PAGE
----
Negotiating pay in the private sector: know your worth

Before you start to prepare a pay claim, you should look at what your employer already offers

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Know your worth

Demonstrate your employer’s ability to pay

Employers will often refuse or reduce a pay claim saying they simply can’t afford it. It's important to find out if this is really true. If you are armed with knowledge of their financial position in advance, it will help you to strengthen your case during any negotiations.

If your employer is struggling financially then clearly it will be more difficult, but if profits are healthy, and predicted to stay that way, you may have a stronger case.

The best way to find out your employer’s ability to pay is by looking at their accounts. By law, these must be publicly available and can be accessed free of charge.

Private limited companies and limited liability partnerships must normally file accounts at Companies House within nine months of the end of their financial year. For example, a company with a financial year ending 31 December must file their accounts by the end of September the following year.

  • Look in the relevant register depending whether your employer is a company or charity.

What to look at in company accounts

A set of accounts will include written statements from directors on the nature of the business and how well they think it is doing.

They also contain financial information for a period of two years that can help you in any pay claim.

Profits and sales

The first point of call is to look at the profit and loss statement, sometimes known as the income statement.

Here the key figures to look at are:

  • Revenue or turnover – the amount of money the company is making in sales
  • Profit before tax – the amount of money the company is making after taking into account the costs of doing business.

It's best to look at these figures over four years, so download two sets of accounts.

If the company’s profits and sales going up, or staying steady, you have a strong case for making a claim.

Even if not, that might not be the end of the story as your company may be part of a larger group of companies.

If your employer is part of a larger group

If your employer is part of a larger group, and owned by a parent company or an individual, the notes at the end of the accounts may indicate this under the heading 'ultimate owner'.

It may be worth seeing if there are accounts are available for this parent company, which may or may not be based in the UK. These accounts usually consolidate all the financial information from the subsidiaries (such as your employer) that they own.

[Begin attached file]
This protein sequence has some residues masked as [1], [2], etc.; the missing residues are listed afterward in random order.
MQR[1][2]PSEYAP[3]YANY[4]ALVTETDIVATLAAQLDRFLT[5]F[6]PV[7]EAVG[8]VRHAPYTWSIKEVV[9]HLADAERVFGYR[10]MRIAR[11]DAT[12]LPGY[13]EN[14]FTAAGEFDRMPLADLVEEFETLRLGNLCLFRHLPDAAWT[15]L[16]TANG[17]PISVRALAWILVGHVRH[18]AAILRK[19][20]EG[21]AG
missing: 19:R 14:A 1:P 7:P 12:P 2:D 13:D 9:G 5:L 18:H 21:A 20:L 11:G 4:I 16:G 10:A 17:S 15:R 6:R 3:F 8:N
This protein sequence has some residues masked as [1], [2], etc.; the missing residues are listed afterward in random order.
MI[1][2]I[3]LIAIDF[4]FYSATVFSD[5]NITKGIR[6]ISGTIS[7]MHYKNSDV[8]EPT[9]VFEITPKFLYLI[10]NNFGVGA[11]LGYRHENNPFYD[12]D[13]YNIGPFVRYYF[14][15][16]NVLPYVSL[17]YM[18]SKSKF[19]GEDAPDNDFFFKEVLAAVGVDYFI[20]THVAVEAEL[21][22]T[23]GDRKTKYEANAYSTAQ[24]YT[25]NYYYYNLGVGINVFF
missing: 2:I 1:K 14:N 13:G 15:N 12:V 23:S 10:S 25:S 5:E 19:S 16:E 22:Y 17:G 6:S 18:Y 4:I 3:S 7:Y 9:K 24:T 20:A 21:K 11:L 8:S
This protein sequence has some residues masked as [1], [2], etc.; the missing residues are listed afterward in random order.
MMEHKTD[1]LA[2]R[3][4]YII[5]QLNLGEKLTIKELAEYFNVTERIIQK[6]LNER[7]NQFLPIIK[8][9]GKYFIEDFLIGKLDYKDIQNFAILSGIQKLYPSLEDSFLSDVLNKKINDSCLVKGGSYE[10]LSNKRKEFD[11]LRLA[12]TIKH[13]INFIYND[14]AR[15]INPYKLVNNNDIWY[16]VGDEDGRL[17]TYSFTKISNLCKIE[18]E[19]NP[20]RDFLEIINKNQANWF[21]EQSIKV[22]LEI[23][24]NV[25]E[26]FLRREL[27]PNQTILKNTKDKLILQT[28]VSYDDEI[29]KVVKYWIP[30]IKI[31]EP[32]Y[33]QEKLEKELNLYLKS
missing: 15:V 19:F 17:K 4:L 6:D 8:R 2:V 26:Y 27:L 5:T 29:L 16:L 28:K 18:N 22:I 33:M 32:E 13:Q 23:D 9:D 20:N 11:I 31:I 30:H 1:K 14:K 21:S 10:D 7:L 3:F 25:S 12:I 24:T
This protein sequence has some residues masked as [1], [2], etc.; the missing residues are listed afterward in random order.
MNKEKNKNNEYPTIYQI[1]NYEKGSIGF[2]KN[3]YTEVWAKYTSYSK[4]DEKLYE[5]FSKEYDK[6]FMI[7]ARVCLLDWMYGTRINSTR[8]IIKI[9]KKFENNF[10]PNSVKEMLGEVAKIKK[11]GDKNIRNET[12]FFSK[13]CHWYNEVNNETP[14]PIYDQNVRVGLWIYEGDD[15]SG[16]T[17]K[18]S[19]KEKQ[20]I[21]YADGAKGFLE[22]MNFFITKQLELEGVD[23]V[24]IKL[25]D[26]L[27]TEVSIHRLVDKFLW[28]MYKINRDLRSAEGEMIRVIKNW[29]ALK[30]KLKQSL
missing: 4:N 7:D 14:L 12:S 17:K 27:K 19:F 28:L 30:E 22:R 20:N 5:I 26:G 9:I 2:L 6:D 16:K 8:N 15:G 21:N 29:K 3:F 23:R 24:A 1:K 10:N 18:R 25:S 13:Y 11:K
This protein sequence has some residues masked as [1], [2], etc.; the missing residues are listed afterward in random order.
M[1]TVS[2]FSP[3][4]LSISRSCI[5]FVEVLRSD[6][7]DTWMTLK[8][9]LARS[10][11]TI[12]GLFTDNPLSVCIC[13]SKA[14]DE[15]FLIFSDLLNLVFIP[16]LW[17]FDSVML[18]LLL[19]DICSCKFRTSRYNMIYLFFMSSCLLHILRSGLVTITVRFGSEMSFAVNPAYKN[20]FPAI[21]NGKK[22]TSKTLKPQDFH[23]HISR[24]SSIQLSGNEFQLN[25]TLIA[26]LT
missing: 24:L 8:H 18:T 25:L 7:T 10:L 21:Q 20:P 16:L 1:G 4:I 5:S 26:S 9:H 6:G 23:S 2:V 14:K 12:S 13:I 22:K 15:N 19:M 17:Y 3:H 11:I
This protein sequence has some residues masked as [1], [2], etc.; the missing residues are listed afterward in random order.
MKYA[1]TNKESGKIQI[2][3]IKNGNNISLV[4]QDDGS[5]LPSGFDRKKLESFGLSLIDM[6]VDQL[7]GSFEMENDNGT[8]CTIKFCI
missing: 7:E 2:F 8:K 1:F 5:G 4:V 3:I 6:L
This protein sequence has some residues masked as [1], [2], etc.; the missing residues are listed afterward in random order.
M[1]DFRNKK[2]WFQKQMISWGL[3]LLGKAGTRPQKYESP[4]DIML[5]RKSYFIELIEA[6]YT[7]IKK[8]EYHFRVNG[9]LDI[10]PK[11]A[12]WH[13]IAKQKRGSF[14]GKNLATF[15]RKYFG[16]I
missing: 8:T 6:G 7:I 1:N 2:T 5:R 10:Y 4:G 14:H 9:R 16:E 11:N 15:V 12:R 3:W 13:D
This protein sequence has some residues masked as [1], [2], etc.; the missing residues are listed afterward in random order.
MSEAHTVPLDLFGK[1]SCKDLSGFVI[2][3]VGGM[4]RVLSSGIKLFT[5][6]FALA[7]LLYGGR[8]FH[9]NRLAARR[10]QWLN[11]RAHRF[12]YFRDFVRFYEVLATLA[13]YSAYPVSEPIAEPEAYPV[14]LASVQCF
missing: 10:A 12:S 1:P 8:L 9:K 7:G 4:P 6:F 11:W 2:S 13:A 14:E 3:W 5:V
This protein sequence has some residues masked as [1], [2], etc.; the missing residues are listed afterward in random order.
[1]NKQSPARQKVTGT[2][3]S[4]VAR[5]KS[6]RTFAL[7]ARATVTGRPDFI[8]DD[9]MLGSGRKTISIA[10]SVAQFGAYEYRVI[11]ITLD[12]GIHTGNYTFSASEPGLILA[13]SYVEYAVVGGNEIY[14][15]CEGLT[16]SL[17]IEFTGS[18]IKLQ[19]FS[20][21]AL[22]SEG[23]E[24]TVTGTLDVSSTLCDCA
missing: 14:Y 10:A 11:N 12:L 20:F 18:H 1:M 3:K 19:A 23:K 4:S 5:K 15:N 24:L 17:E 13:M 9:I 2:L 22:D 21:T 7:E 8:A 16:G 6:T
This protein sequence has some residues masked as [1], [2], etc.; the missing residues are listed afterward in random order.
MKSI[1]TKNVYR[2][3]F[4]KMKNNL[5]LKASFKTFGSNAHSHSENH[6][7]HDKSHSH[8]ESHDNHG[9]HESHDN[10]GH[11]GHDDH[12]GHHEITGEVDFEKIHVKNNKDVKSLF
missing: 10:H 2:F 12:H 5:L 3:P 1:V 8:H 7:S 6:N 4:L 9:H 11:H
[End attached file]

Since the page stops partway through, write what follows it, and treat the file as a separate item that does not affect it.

These accounts may show the parent company is actually doing very well even when your individual company is not. As they are all part of one entity, this may strengthen your case for a rise.

Directors’ pay

In the notes at the end of the accounts, there is a section on salary costs or wages which shows how much the company pays for payroll overall and how much the highest paid director gets. These are also useful figures to take into account when assessing whether your company can afford to pay.

If your employer is a public (plc) company

If you work for a public (plc) company, seeing what dividends are paid to shareholders can be useful to contrast with your claim. You can track increases in annual dividend payments by going through the annual report and accounts.

Remember, it is the staff that create the wealth that pay dividends to shareholders, not the shareholders themselves. These payments can be reported in the cash flow statement in the financing activities section.


Know your value to your employer

Answering the following questions will help you find points you can make to back up your claim:

How important is your role to your employer?

Think about your years in the industry, experience level, any leadership roles you have taken on or further training you have undertaken. Things to think about include:

  • Have you been at your job for over a year?
  • Have you taken on new responsibilities since you’ve been hired?
  • Have you been exceeding expectations (rather than just meeting them)?

Would it be difficult to replace you right now?

There is currently a general shortage of physiotherapists, so this could strengthen your negotiating position.

To see if there are recruitment and retention issues in your area, you could check the job sites listed below to see if there are a lot of vacancies.

The harder it is for employers to recruit in your area to your role, the more leverage you may have in making a claim. Recruitment is an expensive process and a risk to your employer.

Check out what physios are paid elsewhere

Find out how your current reward compares to the best packages achieved by people with your skills and experience in other organisations. It helps you to understand what your worth is in the market place and what you could achieve elsewhere.

The vast majority of physiotherapists are employed by the NHS, so the first point of call is to compare your current package to the pay scales and conditions contained within the Agenda for Change document.

Other important sources of information on national and local pay are the CSP jobs site and Frontline Magazine. The Careersmart website also has important statistics on physiotherapy jobs.

There are also several other commercial jobs websites which include options to search salary comparisons and vacancies locally and nationally.

These sites include: 

The aim here is to find the top range of salaries you think you could achieve to help you settle on a reward package you are happy asking your current employer for.

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